Users' familiar situational contexts facilitate the practice of EFL in elementary schools with mobile devices

Wu Yuin Hwang, Holly S.L. Chen

Research output: Contribution to journalArticlepeer-review

86 Scopus citations


It is beneficial for students to experience situational learning, especially for English as a foreign language (EFL) learning. Providing more listening and speaking opportunities could help EFL students with English learning. Our research proposes a listening and speaking practice system employing personal digital assistants (PDAs) for situated learning using contexts with which students would be familiar. The proposed system attempts to help participating EFL students by presenting learning contexts in familiar situations, such as during lunch at school. The results show that the proposed system and designed activities provided EFL elementary school students with listening and speaking practice opportunities in basic vocabulary and simple sentences with the support of familiar, situational learning. In the experiment, the experimental group learned multimedia-based learning materials about food materials at lunch with PDAs. In contrast, the control group learned via paper-based learning materials in class without real contextual support. After the experiment, findings reveal that the experimental group significantly outperformed the control group in learning achievement. By providing recommended sample voices recorded by peers, students in the experimental group could repeatedly listen to the recordings in familiar situations, thus obtaining more opportunities to practice and interact with peers later. The other significant finding is that the number of peers used to practice speaking English in daily contexts, defined as practice diversity, was significantly correlated to learning improvement. That is, when students practiced speaking English with an increased number of peers, in familiar contexts, their English skills improved. After interviews with students, an interesting phenomenon was identified; students in the experimental group extended their learning from school to home. Furthermore, students' learning was not only a deliberate event or situation - learning also took place spontaneously in their daily lives. Therefore, the proposed system and activities can help EFL students, particularly novices, listen to and speak English in familiar situational contexts.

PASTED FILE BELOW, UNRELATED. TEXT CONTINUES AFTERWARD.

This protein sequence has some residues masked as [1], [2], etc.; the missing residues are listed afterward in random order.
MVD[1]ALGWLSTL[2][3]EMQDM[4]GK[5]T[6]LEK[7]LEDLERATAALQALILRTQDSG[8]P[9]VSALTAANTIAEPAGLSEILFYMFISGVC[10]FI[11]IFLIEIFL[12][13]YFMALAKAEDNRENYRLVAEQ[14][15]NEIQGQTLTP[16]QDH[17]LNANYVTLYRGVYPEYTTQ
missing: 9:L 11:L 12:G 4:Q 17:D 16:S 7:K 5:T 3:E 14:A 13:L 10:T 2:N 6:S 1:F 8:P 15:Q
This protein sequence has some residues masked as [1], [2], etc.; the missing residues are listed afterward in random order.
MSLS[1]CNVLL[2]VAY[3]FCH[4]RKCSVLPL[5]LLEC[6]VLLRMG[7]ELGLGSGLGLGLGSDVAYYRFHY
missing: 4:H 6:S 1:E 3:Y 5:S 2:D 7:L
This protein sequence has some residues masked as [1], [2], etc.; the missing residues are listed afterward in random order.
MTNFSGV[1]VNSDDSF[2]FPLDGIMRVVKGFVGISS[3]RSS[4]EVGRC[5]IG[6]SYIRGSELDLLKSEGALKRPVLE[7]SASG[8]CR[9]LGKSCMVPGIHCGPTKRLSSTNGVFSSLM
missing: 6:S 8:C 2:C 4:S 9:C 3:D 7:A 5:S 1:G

Original languageEnglish
Pages (from-to)101-125
Number of pages25
JournalComputer Assisted Language Learning
Issue number2
StatePublished - Apr 2013


  • familiar context
  • mobile learning
  • peer interaction
  • practice diversity


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